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Micro Farms Project 7. Corn Field Design

Figure 8. Corn Field for the Micro Farm.

In Mexico corn is the most important staple food. It is used in tortillas, which is served with every meal. A sierra farmer with 3 teenaged children claimed he buys 12 kilograms of corn a week for his family at a cost of $2.50.

Traditional corn growing in the sierra is by using milpas or shifting agriculture. An area of tropical forest is cleared and corn is planted, often this is on steepslopes, at risk of erosion.

The land is cleared, corn planted by hand and harvested. The yield for this effort is very low, 600kg hectare or less. The remaining stock is also used for animal food.

The micro farm has 1200mē corn field which is fertigated. It is expected to produce 1200 kg of corn in a year (1 kg/mē). It should also produce 3600kg of animal forrage.

The corn field requires nitrogen and it should receive all it needs from the fish pond waste water. It should use about 8 liters water day per mē, or 9600 liters fo water a day.

The corn variety to be grown is probably in the first year a variety to determine which is most appropiate for the family.

Human and animal power are widely used for corn production, especially in developing countries, and are very energy-consuming. For example, in Mexico, corn production by a single person using swidden or cut/burn agricultural technology requires about 1,140 hours (143 days) of labor, the total energy input from human labor being 17,245 kJ per day. When animal power is used, such as ox power in Mexico, the human labor investment is reduced from 1,140 hours to 380 hours. Under these farming conditions, 1 hour of oxen power replaces nearly 4 hours of human power. Assuming that an ox consumes 83,710 kJ per day in forage and grain and that a human still consumes 17,245 kJ per day at hard work, growing corn using animal power requires more energy input than growing corn by hand, but gives more free time to the farmer to pursue other activities. Yields of corn produced by hand or with animal power in Mexico are significantly lower than yields produced by mechanization in Canada, for example, but the reason is not related to the type of power used. The lower yields can be attributed to reduced use of pesticides and fertilizers, to the lack of hybrid (high-yielding) varieties and to poorer soils on which crops are grown. The energy analysis in mechanized agriculture is different from labor-intensive agriculture. Of course, the total input of human power is very low, but this is balanced by the significant use of fossil fuel energy required to run the machines. In the US, in 1990, fossil fuel energy inputs averaged about 43.9 million kJ/ha of corn, the equivalent of about 1,050 liters of gasoline, resulting in an output/input ratio of 2.5:1. Compared with the output/input ratio of 11:1 for corn hand produced in Mexico, it can be observed that the former is actually more efficient in terms of energy consumed.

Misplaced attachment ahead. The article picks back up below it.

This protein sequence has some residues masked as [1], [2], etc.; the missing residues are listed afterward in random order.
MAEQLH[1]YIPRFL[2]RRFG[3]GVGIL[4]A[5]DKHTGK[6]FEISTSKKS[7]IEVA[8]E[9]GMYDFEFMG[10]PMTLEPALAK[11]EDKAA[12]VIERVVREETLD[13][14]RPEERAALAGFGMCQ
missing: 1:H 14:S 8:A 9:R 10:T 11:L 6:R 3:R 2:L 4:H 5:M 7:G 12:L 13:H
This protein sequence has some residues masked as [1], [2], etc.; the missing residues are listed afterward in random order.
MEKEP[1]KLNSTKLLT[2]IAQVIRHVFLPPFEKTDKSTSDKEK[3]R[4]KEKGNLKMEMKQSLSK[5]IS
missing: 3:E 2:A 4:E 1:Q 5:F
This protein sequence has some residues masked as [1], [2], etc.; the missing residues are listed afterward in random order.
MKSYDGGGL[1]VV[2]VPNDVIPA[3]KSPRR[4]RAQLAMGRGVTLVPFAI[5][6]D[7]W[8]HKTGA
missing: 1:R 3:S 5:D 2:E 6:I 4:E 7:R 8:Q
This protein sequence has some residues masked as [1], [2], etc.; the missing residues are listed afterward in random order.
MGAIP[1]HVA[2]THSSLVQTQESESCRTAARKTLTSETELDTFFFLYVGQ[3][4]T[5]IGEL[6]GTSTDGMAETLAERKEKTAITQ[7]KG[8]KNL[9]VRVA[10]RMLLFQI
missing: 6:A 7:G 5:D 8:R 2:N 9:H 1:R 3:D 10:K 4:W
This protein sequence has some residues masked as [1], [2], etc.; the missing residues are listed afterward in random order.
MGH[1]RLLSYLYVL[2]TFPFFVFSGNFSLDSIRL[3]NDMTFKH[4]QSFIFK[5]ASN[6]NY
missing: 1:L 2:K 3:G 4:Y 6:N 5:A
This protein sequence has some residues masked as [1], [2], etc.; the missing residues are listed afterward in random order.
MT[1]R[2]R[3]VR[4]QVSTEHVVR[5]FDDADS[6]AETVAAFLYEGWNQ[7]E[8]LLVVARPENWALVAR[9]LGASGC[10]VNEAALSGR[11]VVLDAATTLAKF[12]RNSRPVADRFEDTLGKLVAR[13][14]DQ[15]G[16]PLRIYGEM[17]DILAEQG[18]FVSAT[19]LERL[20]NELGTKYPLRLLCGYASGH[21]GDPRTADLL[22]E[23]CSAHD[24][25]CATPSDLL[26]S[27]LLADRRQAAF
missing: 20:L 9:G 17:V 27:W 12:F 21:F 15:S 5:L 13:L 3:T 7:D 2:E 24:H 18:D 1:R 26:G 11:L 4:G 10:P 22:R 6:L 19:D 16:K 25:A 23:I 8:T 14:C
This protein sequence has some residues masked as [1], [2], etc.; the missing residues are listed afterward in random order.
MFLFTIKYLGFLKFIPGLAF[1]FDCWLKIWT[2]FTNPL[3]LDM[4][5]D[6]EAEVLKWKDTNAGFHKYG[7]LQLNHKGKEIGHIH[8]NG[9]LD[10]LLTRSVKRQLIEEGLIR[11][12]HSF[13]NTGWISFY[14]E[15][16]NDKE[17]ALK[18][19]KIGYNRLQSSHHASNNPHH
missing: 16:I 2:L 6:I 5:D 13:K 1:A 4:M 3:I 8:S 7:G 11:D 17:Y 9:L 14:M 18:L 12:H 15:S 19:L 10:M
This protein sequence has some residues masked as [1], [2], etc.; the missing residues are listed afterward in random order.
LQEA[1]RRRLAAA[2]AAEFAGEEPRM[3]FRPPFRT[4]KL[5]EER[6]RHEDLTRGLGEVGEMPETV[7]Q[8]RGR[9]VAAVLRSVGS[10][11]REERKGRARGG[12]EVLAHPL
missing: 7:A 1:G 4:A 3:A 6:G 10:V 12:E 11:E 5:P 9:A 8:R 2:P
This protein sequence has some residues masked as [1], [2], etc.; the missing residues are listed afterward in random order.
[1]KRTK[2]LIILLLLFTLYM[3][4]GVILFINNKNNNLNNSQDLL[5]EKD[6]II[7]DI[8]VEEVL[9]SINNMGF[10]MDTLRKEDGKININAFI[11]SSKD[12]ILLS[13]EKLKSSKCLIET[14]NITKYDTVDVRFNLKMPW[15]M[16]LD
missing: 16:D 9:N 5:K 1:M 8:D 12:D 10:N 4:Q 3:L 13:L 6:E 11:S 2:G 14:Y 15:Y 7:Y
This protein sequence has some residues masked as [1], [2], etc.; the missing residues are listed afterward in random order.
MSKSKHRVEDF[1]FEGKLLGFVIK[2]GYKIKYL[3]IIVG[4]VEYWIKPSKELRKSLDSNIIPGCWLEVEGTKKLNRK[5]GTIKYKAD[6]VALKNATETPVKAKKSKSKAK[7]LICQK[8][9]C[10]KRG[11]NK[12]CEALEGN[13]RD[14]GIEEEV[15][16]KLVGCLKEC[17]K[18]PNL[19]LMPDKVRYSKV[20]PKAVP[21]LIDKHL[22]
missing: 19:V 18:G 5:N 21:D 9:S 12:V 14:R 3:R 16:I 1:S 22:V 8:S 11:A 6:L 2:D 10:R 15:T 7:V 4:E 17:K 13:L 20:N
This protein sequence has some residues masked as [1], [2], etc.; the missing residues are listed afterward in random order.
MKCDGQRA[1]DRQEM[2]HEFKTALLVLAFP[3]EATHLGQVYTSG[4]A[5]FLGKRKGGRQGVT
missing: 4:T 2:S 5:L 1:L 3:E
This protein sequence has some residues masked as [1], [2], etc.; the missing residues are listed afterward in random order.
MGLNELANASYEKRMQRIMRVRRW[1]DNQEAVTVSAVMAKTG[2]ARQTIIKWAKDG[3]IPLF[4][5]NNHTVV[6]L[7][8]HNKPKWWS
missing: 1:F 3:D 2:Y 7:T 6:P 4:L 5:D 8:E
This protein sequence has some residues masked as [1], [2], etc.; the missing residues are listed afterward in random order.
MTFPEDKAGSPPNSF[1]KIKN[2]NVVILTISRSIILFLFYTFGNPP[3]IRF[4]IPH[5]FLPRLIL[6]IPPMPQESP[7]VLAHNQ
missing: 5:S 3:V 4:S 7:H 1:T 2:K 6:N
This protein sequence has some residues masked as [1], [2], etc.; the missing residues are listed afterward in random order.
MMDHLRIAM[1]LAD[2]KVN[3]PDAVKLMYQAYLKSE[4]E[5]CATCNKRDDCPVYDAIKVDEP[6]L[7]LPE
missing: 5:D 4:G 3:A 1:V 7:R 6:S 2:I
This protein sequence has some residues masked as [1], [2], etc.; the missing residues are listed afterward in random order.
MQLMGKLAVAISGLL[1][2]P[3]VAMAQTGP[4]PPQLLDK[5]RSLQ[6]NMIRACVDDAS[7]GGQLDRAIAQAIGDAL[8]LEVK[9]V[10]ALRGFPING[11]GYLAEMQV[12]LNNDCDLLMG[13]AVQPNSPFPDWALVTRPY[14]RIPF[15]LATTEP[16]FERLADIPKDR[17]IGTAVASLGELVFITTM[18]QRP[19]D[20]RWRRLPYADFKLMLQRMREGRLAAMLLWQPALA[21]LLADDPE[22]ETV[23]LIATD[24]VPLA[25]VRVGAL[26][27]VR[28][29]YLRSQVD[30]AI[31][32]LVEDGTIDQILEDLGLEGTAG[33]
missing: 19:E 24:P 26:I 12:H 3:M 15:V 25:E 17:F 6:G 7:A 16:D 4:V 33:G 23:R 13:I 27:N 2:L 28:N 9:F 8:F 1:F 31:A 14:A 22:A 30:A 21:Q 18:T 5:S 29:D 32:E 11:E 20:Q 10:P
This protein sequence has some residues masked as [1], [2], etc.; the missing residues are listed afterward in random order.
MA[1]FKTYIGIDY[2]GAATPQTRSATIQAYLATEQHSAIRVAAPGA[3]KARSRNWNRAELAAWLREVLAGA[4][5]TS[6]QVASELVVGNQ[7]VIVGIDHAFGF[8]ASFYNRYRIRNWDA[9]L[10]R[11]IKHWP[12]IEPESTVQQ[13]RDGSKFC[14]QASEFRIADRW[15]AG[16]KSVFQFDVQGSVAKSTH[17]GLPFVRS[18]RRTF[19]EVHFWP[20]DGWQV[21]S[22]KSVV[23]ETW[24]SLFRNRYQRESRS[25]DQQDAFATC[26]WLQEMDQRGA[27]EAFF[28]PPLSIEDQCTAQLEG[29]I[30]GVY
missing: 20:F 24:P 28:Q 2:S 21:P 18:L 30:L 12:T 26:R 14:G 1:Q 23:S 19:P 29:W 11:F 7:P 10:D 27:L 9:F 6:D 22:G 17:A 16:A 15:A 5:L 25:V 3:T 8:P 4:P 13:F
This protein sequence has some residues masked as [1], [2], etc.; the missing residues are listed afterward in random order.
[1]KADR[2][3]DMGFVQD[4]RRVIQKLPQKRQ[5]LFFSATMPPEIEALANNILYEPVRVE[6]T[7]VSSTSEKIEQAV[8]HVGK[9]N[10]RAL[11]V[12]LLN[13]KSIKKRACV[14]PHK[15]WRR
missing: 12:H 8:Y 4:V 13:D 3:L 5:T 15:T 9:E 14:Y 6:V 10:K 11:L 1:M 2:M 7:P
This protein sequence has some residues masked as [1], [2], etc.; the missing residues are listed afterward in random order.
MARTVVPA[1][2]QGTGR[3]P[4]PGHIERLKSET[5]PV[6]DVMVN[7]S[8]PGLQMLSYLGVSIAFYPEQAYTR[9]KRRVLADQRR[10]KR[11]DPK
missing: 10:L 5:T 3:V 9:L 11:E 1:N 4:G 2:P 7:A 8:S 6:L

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Revised: 15 December 2007
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